Nick Nolte looks back on his movie roles, drugs, mug shots

April 12, 2018 GMT
In this March 12, 2018 photo, actor Nick Nolte poses for a portrait to promote his memoir, "Rebel: My Life Outside the Lines." (Photo by Brian Ach/Invision/AP)
In this March 12, 2018 photo, actor Nick Nolte poses for a portrait to promote his memoir, "Rebel: My Life Outside the Lines." (Photo by Brian Ach/Invision/AP)
In this March 12, 2018 photo, actor Nick Nolte poses for a portrait to promote his memoir, "Rebel: My Life Outside the Lines." (Photo by Brian Ach/Invision/AP)

NEW YORK (AP) — You might remember Nick Nolte’s infamous mug shot from 2002, the one where the three-time Oscar nominee wears his hair wild and his shirt Hawaiian. But did you know he has another one from many years before that arrest?

In 1961 Nolte was busted for selling fake draft cards, fined $75,000 and sentenced to 75 years in prison, later suspended. In that booking photo, a pre-famous Nolte wears his hair short and a button-down shirt.

Both embarrassing incidents are heartily discussed in his new memoir, “Rebel: My Life Outside the Lines.” Nolte, 77, is now ready to tell his story — warts and all. The arrests act almost like bookends to a sometimes crazy life.


“I’ve had two mug shots in my lifetime. It’s hard to get those. And if you get them, you better make sure you examine the circumstances that you got them,” Nolte told The Associated Press. “The best way to deal with the biggest mistakes in your life is to discuss them. With everybody, including God.”

The autobiography traces the rise of the headstrong Nolte — literally, because he had the bizarre habit of head-butting parked cars. He was a Midwestern boy, a natural jock, who found fame later in life when he traded in performing on the stage to movies.

“Acting always appealed to me a lot because it’s risk taking. And it’s something I don’t do naturally. I mean when I’m standing backstage and that curtain is about to open I say, ‘Why would you do this to yourself? Are you really that much of an idiot to just expose yourself to a thousand people?’” he said.

“And then the curtain opens and, if it goes all right, you don’t remember opening night — there’s too much adrenaline. Actors are risk takers. And they’re taking the risks for their own sanity.”

Nolte, whose hits include “The Prince of Tides,” ″Cape Fear,” ″Lorenzo’s Oil,” ″The Good Thief,” ″The Thin Red Line” and “48 Hrs.,” self-medicated to quell his inner demons. “A little chaos around keeps me sane,” he writes.

The book recounts his amazing appetite for drugs — including coke, LSD, HGH and GHB — and the time he single-handedly saved the movie “Under Fire” by smuggling the film canisters out of Mexico, one step ahead of the law.

We learn he ate real dog food in “Down and Out in Beverly Hills,” and he took real heroin during the eight-week shoot of “The Good Thief” to better portray a heroin addict. He slept with Jacqueline Bisset during filming of “The Deep” but his inability to skate lost him a part in “Slap Shot.” He was offered “Superman” but saw nothing super about the role.


Nolte has nice things to say about co-stars Eddie Murphy, Katharine Hepburn and Barbra Streisand. He has less than nice things to say about Debra Winger (“hellfire”) and Edward Norton (Nolte vowed to “slit his throat”). He recounts a spectacular prank pulled by Woody Harrelson on Sean Penn in Australia that involved real cops and gunshots.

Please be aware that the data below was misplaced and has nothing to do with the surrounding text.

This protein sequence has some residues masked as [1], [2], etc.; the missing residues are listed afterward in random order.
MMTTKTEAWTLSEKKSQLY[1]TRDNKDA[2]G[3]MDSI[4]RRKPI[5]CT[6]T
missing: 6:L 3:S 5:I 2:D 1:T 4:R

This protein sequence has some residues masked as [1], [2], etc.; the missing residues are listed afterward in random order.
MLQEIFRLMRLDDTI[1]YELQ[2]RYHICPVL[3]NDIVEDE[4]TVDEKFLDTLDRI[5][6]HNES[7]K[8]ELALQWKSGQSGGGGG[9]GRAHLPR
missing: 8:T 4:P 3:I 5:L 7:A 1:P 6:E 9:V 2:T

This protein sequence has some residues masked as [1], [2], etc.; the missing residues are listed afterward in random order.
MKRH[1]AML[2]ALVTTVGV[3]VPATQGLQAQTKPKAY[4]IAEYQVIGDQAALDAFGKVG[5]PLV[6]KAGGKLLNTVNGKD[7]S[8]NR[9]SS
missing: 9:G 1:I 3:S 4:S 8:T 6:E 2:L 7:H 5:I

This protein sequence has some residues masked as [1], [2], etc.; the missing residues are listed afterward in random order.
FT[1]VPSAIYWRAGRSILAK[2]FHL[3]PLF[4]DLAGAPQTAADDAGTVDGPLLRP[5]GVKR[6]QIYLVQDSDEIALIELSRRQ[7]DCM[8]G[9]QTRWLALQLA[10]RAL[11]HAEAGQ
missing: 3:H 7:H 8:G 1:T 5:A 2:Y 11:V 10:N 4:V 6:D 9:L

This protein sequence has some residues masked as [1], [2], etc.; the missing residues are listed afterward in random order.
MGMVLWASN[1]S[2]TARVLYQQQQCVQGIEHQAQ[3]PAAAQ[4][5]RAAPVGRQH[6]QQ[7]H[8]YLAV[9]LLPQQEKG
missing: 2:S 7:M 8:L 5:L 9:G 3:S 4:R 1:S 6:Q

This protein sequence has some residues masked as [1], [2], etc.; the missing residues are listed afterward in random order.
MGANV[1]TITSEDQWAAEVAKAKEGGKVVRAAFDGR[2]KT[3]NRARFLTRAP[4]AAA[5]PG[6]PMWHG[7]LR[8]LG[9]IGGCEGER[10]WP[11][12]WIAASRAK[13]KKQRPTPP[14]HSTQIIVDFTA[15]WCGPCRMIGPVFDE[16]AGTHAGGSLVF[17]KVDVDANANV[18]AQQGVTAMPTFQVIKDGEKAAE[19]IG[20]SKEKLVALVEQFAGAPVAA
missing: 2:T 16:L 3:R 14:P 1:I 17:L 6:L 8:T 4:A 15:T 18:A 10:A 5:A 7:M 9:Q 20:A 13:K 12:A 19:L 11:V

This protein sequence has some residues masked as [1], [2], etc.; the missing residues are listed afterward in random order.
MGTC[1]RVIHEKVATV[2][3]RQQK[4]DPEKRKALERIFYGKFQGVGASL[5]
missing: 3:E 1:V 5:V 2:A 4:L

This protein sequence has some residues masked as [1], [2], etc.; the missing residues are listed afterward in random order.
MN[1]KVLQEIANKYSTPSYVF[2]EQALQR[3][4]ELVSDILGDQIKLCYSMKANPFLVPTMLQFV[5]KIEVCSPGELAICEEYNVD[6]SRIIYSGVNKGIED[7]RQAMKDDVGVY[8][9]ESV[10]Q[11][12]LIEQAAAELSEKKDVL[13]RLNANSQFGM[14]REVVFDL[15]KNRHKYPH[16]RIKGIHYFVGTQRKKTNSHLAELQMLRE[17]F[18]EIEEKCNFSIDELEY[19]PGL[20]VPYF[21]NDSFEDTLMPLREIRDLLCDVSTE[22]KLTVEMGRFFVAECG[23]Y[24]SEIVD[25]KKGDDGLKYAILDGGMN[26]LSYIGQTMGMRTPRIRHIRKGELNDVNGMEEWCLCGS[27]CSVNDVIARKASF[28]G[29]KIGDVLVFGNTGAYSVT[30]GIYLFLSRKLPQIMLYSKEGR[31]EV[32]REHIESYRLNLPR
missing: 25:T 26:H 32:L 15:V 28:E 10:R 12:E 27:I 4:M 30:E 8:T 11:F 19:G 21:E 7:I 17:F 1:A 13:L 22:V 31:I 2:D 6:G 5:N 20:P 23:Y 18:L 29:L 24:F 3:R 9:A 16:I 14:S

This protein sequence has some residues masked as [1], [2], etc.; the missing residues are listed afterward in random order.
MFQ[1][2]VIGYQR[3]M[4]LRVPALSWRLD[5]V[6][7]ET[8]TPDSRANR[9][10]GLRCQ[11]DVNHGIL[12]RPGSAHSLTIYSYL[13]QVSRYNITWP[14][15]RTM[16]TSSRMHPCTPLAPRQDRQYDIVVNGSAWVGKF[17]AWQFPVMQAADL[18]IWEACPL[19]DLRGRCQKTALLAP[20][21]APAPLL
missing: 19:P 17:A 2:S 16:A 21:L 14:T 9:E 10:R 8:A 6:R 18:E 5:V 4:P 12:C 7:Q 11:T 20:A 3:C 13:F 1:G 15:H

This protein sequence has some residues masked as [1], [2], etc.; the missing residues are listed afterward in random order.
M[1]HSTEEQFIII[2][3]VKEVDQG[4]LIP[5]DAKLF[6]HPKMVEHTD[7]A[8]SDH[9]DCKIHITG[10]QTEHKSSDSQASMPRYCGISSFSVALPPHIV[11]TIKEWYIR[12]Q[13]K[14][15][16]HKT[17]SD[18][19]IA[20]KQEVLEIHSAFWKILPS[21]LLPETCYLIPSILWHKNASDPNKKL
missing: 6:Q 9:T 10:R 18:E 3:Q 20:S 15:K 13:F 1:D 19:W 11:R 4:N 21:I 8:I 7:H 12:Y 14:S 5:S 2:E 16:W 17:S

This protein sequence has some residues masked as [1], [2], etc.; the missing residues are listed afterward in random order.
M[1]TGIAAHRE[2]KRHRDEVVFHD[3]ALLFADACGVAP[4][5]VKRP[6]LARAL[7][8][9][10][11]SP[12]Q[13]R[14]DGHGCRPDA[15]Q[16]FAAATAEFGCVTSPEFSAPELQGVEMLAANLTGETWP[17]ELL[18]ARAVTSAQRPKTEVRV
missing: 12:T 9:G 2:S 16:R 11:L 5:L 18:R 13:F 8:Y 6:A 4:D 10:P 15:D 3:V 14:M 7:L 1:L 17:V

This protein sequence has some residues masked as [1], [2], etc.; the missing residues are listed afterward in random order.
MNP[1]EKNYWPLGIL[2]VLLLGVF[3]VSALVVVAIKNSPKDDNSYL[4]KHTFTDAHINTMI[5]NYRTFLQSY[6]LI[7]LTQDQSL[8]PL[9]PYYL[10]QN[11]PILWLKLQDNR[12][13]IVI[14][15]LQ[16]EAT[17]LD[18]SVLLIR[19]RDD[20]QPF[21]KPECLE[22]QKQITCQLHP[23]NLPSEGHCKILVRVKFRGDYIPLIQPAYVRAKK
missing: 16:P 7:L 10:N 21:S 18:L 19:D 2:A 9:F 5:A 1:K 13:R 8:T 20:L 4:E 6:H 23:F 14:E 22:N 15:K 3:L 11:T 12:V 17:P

May Chen, his editor at HarperCollins, said Nolte wrote some of the book by telling his stories out loud. Those anecdotes were later stitched together, alongside journal entries and his own longhand writings. She calls him a “very self-aware” author, not afraid to delve into his own darkness.

“He’s not embarrassed about it. This is his life. Obviously, I sure he’s regretful of some of these things but he’s not embarrassed by it. He owns up to it,” she said. “Now with hindsight, all these decades later, he can look back and I think he realizes how often things could have really gone wrong for him.”

Nolte describes his own #MeToo moment when, at 21, a Hollywood agent invited him to his Bel Air home for dinner. After the man excused himself, he returned wearing only a silk dressing gown and announced: “Hello, cuddle bunny.” Nolte was out the door quick. “That would be a casting couch. But I was not an actor at that time at all,” he said.

Nolte also has a dim view of Harvey Weinstein, the one-time Miramax company head who had a reputation as a ruthless film editor. (Multiple allegations of sexual misconduct last year upended his career.) Nolte recounts how his film “The Golden Bowl” was “reduced to shreds” by Weinstein’s cut before it was sold back to the filmmakers.

Nolte said Weinstein tried to “bully me into a couple of roles” — including “Copland” — and was “manipulative” during awards season. “I never had much admiration for Miramax or Harvey primarily because I had friends who made movies that were shelved,” he said.

And, of course, there’s the story of his infamous Sept. 11, 2002, arrest. That day he’d gone to the gym for a GHB-enhanced workout but felt too messed up. So he headed toward an Alcoholics Anonymous meeting but didn’t go in, instead weaving down the Pacific Coast Highway.

“I needed help,” he wrote. He says his booking photo resembles “an asylum inmate out for a lark in his flower-print Hawaiian shirt.” Now sober, Nolte can chuckle. “I take full responsibility for that one,” he said.


Mark Kennedy is at